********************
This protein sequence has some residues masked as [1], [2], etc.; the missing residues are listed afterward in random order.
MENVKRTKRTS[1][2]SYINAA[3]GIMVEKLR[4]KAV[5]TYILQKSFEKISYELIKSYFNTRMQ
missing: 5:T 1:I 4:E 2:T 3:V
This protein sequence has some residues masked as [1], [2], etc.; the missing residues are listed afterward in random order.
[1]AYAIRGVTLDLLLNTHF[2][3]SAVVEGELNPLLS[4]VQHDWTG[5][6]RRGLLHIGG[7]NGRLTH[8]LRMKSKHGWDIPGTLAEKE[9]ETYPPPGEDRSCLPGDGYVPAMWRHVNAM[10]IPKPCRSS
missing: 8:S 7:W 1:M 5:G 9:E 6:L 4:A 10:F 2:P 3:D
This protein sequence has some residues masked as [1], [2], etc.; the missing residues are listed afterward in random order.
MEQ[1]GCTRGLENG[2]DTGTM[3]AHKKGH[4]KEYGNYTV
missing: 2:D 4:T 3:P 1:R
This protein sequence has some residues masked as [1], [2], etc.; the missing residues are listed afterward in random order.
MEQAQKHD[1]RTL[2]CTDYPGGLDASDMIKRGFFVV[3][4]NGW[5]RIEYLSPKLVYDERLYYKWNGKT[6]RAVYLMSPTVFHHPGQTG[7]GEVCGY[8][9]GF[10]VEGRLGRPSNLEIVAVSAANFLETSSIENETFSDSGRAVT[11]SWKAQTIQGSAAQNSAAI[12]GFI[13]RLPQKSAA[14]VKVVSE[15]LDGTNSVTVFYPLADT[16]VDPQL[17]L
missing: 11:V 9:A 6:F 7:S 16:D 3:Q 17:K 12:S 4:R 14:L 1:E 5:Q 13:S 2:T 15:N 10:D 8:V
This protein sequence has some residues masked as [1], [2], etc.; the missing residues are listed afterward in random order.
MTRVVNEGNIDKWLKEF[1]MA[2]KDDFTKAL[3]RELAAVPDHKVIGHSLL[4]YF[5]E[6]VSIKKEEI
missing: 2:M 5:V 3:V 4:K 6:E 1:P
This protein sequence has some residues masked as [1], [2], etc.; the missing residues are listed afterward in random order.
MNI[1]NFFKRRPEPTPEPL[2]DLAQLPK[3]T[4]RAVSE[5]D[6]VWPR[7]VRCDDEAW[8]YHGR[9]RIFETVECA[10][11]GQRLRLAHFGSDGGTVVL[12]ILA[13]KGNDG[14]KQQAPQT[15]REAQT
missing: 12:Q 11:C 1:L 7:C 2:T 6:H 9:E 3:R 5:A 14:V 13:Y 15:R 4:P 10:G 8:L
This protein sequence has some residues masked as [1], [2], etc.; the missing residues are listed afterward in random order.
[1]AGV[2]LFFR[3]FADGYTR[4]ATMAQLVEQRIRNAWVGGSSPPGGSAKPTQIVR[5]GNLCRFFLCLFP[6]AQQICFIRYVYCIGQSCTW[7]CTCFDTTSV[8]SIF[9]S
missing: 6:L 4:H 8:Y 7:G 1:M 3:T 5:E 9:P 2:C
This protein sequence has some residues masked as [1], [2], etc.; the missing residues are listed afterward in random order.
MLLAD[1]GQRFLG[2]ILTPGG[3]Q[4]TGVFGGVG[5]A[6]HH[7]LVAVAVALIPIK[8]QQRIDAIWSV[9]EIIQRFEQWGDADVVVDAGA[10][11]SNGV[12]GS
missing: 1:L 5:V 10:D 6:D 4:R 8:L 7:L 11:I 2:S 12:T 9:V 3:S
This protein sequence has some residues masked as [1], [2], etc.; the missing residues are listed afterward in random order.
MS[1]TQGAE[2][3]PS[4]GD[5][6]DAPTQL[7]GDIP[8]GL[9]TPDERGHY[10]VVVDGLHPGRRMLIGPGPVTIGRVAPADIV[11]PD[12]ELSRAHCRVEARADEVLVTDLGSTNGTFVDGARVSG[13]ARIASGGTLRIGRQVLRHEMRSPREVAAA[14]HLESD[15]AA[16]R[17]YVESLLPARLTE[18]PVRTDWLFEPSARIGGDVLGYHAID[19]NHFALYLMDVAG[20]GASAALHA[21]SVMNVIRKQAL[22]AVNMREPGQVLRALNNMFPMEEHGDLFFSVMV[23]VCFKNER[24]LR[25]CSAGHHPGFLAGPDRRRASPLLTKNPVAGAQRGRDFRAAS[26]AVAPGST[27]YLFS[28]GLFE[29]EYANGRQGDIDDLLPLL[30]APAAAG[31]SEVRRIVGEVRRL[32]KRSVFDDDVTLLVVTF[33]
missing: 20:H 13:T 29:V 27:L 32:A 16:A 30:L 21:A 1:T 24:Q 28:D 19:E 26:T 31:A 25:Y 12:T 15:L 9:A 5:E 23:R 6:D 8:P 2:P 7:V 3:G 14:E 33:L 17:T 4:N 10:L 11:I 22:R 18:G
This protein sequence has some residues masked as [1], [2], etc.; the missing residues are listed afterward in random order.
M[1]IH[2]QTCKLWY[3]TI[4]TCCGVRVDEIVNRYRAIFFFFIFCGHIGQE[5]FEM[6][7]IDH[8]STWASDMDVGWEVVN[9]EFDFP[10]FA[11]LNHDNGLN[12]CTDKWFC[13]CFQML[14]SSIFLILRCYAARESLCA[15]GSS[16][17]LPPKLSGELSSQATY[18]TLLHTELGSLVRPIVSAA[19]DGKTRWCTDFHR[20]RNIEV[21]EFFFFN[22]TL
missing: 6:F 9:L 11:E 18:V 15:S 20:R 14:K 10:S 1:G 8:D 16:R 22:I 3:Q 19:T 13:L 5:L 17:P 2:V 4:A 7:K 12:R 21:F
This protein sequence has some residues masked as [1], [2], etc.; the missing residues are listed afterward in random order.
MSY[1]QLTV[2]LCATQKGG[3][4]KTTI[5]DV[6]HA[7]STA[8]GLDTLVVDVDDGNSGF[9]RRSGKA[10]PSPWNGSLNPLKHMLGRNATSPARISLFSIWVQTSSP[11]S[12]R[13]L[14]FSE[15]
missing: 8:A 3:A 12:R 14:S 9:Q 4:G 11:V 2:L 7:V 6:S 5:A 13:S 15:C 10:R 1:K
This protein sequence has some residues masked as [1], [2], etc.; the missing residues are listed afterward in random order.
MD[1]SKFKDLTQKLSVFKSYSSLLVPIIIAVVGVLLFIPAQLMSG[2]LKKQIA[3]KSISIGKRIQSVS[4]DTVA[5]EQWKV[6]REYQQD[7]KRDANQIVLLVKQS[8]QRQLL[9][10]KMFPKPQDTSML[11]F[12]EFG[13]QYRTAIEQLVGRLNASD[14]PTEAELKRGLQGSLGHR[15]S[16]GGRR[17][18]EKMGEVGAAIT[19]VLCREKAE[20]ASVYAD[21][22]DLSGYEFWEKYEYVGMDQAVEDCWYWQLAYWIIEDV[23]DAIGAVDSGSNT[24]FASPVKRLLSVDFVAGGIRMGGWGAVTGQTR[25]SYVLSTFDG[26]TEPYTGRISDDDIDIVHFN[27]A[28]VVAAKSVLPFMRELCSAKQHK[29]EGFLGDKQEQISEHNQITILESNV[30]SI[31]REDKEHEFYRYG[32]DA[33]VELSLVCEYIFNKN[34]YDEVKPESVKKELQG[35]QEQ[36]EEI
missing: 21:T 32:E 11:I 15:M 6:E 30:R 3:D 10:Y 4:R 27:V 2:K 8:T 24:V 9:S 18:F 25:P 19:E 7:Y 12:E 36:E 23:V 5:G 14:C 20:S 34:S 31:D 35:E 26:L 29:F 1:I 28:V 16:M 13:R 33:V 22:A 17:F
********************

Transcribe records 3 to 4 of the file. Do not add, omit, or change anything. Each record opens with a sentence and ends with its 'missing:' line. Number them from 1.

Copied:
This protein sequence has some residues masked as [1], [2], etc.; the missing residues are listed afterward in random order.
MEQ[1]GCTRGLENG[2]DTGTM[3]AHKKGH[4]KEYGNYTV
missing: 2:D 4:T 3:P 1:R
This protein sequence has some residues masked as [1], [2], etc.; the missing residues are listed afterward in random order.
MEQAQKHD[1]RTL[2]CTDYPGGLDASDMIKRGFFVV[3][4]NGW[5]RIEYLSPKLVYDERLYYKWNGKT[6]RAVYLMSPTVFHHPGQTG[7]GEVCGY[8][9]GF[10]VEGRLGRPSNLEIVAVSAANFLETSSIENETFSDSGRAVT[11]SWKAQTIQGSAAQNSAAI[12]GFI[13]RLPQKSAA[14]VKVVSE[15]LDGTNSVTVFYPLADT[16]VDPQL[17]L
missing: 11:V 9:A 6:F 7:S 16:D 3:Q 17:K 12:S 4:R 14:L 1:E 5:Q 13:S 2:T 15:N 10:D 8:V